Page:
Lying - West Orange,NJ

Updated on March 10, 2012
T.V. asks from West Orange, NJ
22 answers

So last night I'm putting my daughter to be and I noticed a hole in her jeans. I asked her how it go there and she said she didn't know, it just got there. I knew she was lying, so I pressed her for the truth. She told me she cut her pants with a pair of scissors.

Now, she's already being punished for breaking her cable box, so she doesn't have a TV in her room. So I told her that she will not get her TV back for another two days for cutting the hole in her pants, and I took away her hand held game for the lying. I know, I know, that's a lot media for a 6 year-old, but that's another ball of wax.

I'm just concerned that she will (try to) lie to me because she doesn't want to get punished. Is there anything I can do to prevent that, or is it a necessary some degree?

Geesh...I spend a lot of time with both of my children. This question isn't about that. I can't possibly be the only parent that has a child that has lied to them. It's a part of parenting that I'm looking for some guidance on. I know it's tempting to go there, but I'm looking for advice about the lying....thanks so much!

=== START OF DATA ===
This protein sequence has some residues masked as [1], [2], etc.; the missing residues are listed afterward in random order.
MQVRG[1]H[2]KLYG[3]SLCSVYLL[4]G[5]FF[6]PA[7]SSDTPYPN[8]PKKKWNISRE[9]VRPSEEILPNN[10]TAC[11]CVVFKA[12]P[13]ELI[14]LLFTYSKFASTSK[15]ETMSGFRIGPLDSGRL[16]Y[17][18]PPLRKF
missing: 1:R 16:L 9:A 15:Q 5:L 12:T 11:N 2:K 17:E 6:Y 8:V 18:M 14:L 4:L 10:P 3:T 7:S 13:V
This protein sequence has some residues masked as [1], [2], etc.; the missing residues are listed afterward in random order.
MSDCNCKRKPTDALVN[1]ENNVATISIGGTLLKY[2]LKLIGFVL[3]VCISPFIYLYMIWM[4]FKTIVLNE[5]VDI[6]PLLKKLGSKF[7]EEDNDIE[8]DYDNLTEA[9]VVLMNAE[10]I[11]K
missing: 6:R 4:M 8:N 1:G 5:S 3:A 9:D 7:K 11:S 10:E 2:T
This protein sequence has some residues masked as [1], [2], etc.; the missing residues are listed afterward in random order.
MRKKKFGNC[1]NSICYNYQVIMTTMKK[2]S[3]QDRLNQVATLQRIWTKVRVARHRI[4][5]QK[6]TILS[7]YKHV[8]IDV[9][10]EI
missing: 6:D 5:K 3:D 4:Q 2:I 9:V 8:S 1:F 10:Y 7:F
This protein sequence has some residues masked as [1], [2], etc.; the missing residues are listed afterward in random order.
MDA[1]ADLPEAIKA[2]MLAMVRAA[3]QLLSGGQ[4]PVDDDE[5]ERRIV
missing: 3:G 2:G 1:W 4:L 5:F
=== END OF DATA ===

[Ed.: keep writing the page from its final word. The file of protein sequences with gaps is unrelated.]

Man...OK. I get what you mama's are saying, but here is my dilemma. Now, with the pants being cut, it's not really a big deal...if that wasn't the only thing she has cut!! She cut the leg off her brother's PJ's, the sheet to her bed and I know I'm missing something. I have put the scissor up I don't know how many times, but unfortunately, I'm not the only adult in the house. We have had the conversation about cutting things up, but alas, here we are. Sorry, I forgot to add that part.